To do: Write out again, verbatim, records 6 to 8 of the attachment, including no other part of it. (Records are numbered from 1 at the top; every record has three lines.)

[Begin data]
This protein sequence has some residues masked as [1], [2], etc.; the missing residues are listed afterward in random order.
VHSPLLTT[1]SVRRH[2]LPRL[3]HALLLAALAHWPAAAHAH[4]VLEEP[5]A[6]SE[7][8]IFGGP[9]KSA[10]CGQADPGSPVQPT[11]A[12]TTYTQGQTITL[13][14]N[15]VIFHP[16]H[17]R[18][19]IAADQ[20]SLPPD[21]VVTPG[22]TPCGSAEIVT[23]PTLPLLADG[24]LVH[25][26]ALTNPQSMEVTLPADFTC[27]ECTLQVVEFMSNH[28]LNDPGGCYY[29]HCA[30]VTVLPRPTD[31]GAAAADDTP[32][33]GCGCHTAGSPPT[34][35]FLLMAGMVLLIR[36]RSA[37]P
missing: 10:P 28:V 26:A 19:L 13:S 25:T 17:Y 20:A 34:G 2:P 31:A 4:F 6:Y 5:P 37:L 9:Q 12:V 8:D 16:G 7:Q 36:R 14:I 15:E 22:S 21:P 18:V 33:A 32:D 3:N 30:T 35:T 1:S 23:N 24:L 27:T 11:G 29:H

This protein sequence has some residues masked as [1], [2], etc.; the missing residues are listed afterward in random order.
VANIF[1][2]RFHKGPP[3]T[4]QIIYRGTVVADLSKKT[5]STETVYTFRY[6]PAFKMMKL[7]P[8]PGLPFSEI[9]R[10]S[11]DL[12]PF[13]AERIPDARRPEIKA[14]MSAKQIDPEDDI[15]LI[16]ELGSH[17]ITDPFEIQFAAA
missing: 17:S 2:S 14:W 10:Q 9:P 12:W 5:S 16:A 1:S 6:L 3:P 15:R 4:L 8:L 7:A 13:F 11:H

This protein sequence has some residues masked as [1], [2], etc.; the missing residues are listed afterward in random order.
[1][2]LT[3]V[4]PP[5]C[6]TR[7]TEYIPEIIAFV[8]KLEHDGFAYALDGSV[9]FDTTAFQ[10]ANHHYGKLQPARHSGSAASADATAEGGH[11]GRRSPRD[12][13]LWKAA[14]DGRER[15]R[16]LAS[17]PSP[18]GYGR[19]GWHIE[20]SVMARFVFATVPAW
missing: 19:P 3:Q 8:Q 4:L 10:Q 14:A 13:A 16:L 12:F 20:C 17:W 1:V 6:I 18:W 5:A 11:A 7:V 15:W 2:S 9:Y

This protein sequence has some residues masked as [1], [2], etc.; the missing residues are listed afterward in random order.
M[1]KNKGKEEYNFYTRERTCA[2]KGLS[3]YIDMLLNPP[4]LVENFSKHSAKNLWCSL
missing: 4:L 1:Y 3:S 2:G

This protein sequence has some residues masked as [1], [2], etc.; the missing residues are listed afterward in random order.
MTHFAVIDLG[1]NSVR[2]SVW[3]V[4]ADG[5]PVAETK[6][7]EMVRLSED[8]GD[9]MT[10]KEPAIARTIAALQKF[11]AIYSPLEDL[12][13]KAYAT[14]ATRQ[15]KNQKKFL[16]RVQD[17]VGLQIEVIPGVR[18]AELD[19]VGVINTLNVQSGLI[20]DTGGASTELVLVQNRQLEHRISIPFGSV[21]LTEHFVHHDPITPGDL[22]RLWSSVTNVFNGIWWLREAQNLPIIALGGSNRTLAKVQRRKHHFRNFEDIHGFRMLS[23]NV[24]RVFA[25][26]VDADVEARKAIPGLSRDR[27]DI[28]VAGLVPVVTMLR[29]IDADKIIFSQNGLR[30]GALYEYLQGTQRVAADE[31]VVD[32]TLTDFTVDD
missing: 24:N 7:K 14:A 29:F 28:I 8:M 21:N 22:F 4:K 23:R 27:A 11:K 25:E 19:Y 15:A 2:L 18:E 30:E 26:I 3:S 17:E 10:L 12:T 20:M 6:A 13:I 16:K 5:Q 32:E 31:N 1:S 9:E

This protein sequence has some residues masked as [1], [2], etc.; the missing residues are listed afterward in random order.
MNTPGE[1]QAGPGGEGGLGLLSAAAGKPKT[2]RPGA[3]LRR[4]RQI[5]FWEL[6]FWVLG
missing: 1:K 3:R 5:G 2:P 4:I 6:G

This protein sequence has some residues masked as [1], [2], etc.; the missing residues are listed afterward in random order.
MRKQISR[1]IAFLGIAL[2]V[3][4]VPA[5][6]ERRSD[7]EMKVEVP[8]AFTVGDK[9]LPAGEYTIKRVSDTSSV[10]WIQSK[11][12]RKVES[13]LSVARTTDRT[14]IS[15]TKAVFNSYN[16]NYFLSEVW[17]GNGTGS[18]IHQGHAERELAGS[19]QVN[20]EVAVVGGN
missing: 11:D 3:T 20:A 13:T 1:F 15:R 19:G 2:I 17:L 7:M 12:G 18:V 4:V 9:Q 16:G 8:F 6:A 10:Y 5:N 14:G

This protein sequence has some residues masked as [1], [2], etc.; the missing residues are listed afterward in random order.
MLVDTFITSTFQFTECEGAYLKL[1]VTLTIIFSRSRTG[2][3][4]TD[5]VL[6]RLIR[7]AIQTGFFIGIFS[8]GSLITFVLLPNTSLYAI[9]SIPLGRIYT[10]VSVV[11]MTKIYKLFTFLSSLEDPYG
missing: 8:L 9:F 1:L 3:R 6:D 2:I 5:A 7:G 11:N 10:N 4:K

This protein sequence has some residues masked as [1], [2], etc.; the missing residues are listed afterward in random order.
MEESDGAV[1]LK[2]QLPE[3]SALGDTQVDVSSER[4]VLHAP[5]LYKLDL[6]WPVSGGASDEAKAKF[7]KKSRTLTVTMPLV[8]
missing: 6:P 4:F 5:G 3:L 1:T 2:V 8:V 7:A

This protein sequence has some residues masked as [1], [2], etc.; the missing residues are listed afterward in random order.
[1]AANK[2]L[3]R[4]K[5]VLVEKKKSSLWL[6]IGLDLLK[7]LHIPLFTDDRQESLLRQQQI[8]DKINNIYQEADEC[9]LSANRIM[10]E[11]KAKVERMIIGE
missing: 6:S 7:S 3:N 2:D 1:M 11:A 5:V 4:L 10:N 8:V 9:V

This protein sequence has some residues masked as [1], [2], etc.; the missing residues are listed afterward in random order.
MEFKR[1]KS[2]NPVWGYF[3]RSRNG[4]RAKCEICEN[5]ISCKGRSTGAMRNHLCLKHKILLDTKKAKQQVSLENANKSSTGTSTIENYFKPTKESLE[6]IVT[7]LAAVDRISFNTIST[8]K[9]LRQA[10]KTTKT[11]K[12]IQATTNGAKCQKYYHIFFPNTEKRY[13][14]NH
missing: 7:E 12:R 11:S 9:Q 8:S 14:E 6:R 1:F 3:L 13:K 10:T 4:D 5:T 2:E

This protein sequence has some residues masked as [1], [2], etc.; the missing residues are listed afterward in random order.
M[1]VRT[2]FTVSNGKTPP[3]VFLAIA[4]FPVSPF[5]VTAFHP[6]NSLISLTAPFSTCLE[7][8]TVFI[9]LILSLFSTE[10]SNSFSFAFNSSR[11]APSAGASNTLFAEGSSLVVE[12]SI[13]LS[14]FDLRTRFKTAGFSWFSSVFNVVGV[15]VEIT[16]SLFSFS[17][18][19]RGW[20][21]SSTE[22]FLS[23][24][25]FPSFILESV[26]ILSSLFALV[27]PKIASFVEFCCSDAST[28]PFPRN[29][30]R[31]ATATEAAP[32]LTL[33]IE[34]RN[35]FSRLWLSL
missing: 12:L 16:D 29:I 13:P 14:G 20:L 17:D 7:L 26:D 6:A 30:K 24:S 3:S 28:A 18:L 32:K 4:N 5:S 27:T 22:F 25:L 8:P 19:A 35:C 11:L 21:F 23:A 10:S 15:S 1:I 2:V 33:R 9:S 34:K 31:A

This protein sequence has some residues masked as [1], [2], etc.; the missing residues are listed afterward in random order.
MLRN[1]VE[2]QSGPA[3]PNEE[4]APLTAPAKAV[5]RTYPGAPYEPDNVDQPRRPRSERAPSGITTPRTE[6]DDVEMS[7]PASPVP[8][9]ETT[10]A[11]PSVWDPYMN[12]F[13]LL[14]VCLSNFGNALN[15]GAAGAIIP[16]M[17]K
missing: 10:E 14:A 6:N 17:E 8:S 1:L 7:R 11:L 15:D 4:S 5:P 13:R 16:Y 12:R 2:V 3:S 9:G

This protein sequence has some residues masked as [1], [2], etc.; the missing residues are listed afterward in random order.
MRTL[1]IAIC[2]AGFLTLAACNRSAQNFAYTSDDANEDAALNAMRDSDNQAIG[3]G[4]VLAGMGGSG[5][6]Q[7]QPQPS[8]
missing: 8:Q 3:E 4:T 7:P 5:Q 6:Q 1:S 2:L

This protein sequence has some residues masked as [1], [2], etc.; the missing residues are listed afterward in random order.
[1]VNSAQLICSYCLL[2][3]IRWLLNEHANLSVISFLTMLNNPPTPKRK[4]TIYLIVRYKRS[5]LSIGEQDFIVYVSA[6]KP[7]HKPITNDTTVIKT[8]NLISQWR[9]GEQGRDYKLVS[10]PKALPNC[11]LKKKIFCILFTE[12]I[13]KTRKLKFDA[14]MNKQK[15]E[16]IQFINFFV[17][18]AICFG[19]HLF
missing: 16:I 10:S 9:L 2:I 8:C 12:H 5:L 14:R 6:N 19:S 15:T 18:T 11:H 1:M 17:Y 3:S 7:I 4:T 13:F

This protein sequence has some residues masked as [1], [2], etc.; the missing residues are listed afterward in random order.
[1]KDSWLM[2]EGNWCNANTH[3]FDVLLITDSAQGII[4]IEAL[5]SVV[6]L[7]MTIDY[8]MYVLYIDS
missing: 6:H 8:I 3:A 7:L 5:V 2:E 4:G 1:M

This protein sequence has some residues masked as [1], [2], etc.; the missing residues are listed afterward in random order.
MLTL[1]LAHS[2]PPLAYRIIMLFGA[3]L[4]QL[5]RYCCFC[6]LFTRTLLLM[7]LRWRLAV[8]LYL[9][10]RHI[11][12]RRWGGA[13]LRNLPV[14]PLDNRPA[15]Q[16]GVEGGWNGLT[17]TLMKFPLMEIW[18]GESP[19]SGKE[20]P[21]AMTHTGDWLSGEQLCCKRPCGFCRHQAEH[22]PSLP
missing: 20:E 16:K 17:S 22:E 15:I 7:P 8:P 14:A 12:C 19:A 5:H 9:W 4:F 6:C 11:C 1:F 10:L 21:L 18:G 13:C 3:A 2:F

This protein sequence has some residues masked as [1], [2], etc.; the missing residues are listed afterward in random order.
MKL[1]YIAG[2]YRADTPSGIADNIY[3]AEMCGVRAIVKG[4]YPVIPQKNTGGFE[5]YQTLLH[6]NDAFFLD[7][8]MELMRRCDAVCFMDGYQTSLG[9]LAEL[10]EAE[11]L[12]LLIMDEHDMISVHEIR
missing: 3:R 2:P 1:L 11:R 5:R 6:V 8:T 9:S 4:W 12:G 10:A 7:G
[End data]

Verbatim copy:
This protein sequence has some residues masked as [1], [2], etc.; the missing residues are listed afterward in random order.
MNTPGE[1]QAGPGGEGGLGLLSAAAGKPKT[2]RPGA[3]LRR[4]RQI[5]FWEL[6]FWVLG
missing: 1:K 3:R 5:G 2:P 4:I 6:G

This protein sequence has some residues masked as [1], [2], etc.; the missing residues are listed afterward in random order.
MRKQISR[1]IAFLGIAL[2]V[3][4]VPA[5][6]ERRSD[7]EMKVEVP[8]AFTVGDK[9]LPAGEYTIKRVSDTSSV[10]WIQSK[11][12]RKVES[13]LSVARTTDRT[14]IS[15]TKAVFNSYN[16]NYFLSEVW[17]GNGTGS[18]IHQGHAERELAGS[19]QVN[20]EVAVVGGN
missing: 11:D 3:T 20:A 13:T 1:F 15:R 19:G 2:I 17:L 7:M 12:G 18:V 4:V 9:Q 16:G 8:F 6:A 10:Y 5:N 14:G

This protein sequence has some residues masked as [1], [2], etc.; the missing residues are listed afterward in random order.
MLVDTFITSTFQFTECEGAYLKL[1]VTLTIIFSRSRTG[2][3][4]TD[5]VL[6]RLIR[7]AIQTGFFIGIFS[8]GSLITFVLLPNTSLYAI[9]SIPLGRIYT[10]VSVV[11]MTKIYKLFTFLSSLEDPYG
missing: 8:L 9:F 1:L 3:R 6:D 2:I 5:A 7:G 11:N 10:N 4:K